# Linkage (math)

In mathematics , **linkage is used** as a generic term for various **operations** : In addition to the basic arithmetic arithmetic **operations** ( addition , subtraction , etc.), it also covers geometric operations (such as mirroring , rotation, etc.) and other arithmetic operations and occasionally logical operators . A link defines how mathematical objects of the same or similar type determine another object with one another. In the case of a relatively small number of elements and a link with only a few, such as two places, where elements can be used as operands, this definition is clearly possible using a link table in which, for example, B. for a 2-digit link all possible pairings are listed and their result is given, the result of the calculation.

The word *linkage* is also used to denote the sequential execution (concatenation) of functions .

## general definition

For a natural number, let sets and another set be given. Then every mapping of the Cartesian product is referred to as a *-digit link* . Such a link uniquely assigns an element of the set to each tuple with . Of course, the quantities and can partly or wholly coincide.
* *

In the special case that only occurs, the link becomes

*inner -ary link* or *-ary operation* on called. Occurs at least once among them, for example

- and

for a with so the link is called the *outer **-digit link* on with the operator area . The elements of are then called operators.

An *inner* -digit link on can also be viewed as an *outer* two-digit link on with the operator area.

Every -digit link can be understood as a -digit relation .

### Examples

- By

- defined mapping from to is a three-digit link or inner three-digit link to .

- If a picture is from to , then it is through

- (each of the image and an element of the formed pair of the image of this element is below the figure assigned)

- given an outer two-digit link on with operator scope and the only operator .

## Zero-digit links

As a **zero-digit combination** of a lot for a lot one can figure out of to be considered. It applies

therefore, each of these figures can be specified as follows:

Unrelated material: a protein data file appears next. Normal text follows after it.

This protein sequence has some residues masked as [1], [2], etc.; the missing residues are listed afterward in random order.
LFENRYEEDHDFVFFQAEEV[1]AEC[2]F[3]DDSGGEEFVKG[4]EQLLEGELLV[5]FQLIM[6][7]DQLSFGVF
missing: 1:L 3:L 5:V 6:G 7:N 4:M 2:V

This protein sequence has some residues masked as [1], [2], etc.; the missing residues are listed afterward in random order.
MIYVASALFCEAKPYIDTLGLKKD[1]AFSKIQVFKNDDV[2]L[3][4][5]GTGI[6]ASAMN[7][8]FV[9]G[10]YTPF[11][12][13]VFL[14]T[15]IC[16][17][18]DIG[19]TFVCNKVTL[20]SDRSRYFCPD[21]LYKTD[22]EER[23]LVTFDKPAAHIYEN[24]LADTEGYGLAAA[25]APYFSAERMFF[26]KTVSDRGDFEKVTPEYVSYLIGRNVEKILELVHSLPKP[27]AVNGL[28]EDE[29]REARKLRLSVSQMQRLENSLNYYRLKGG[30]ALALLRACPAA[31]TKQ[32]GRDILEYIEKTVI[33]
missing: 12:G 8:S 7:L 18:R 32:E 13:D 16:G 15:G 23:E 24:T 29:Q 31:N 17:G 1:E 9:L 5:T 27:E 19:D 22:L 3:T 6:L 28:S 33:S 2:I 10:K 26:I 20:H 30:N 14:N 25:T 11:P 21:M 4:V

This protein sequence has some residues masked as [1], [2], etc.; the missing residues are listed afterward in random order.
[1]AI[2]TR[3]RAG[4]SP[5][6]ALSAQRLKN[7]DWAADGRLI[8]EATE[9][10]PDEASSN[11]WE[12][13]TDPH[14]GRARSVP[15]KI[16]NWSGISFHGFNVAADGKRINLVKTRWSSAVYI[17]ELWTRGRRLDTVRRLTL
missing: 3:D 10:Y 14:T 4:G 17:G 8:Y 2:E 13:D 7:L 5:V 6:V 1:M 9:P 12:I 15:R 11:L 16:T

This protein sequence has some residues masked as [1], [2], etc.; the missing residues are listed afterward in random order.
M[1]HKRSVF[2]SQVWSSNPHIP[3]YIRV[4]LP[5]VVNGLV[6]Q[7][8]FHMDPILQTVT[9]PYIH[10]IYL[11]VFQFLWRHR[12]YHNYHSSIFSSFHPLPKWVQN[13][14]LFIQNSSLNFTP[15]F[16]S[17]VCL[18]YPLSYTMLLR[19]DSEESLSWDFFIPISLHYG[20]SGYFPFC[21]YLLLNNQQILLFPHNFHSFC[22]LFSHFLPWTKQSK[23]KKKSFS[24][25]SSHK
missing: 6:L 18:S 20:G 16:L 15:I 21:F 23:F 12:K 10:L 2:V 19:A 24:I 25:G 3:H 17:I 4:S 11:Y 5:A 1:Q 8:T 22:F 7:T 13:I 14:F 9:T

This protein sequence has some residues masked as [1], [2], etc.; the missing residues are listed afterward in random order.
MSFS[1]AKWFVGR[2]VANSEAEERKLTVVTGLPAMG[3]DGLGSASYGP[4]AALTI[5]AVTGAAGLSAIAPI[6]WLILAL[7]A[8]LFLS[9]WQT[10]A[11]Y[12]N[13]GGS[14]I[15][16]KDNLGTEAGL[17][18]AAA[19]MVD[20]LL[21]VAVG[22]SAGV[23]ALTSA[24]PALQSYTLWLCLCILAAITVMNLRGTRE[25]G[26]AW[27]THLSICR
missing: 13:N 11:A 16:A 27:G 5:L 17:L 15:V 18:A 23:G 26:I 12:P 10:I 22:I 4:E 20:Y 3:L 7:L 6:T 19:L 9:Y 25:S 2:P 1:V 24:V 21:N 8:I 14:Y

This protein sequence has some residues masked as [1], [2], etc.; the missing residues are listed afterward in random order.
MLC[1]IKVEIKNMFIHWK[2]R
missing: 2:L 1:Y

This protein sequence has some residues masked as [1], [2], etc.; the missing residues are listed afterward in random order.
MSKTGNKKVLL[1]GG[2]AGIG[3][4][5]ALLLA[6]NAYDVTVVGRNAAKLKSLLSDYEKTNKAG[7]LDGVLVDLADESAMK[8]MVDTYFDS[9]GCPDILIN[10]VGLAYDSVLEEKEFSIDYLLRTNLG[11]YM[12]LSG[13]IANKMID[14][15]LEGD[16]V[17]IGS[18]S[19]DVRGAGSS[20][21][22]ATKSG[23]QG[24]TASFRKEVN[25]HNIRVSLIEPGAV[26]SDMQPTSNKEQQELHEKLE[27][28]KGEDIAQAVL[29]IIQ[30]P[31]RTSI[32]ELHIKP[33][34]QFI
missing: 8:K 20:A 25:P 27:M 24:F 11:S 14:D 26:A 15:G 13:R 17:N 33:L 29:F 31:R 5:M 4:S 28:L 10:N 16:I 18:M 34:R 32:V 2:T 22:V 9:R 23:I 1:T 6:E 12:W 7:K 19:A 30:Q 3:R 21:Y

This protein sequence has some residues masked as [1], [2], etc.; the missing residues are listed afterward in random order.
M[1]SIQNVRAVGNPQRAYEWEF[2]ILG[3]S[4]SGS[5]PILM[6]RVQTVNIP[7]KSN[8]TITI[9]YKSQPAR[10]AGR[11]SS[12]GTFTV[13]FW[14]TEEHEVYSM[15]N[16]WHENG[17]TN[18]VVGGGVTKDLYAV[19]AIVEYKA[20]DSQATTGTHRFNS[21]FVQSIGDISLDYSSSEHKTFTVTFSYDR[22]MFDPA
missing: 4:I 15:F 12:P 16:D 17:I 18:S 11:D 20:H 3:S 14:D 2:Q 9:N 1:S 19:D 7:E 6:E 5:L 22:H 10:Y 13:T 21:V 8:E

- for a

Each zero-digit link is therefore constant and can in turn be understood as the constant .

Since it always applies, every zero-digit link can be viewed as an inner link on :

## One-digit links

Single-digit links are mappings of a set after a set .

### Examples

- A lot is given . For each element of the power set , i.e. for each subset of , let us define:

- ( Complement of ).

- The sine function

- is a one-digit shortcut.

## Two-digit (binary) links

The term “link” is particularly often used in the sense of a two-digit link. Important special cases are internal and external connections. Two-digit links are often noted in infix notation, i.e. with a symbol such as a plus sign between the two operands.

## Three- and multi-digit links

Rarely one speaks of **three- and multi-digit links** . Examples of a three-digit link are:

- the mapping, which each assigns three vectors from the their late product (from ) and
- the
*ternary link*in a ternary body .

## Partial links

If in the above definition for (total) links the term of the (totally understood) *mapping is* replaced by *partial mapping* , then one speaks of a **partial link** : It is then permitted that a link value ( ie image value, function value) is assigned.

## Links in algebra

In algebra , links are used to define algebraic structures . The links must meet certain conditions ( axioms ). In the case of *partial algebras* , partial links are also permitted.

For example, a semigroup is a set with an interior two-digit link that satisfies the associative law. The requirement that the result of the connection should again be an element of the given set *(isolation)* is already contained in the definition of the *inner* connection.

## Web links

**Wikibooks: Math for Non-Freaks: Linking**- Learning and Teaching Materials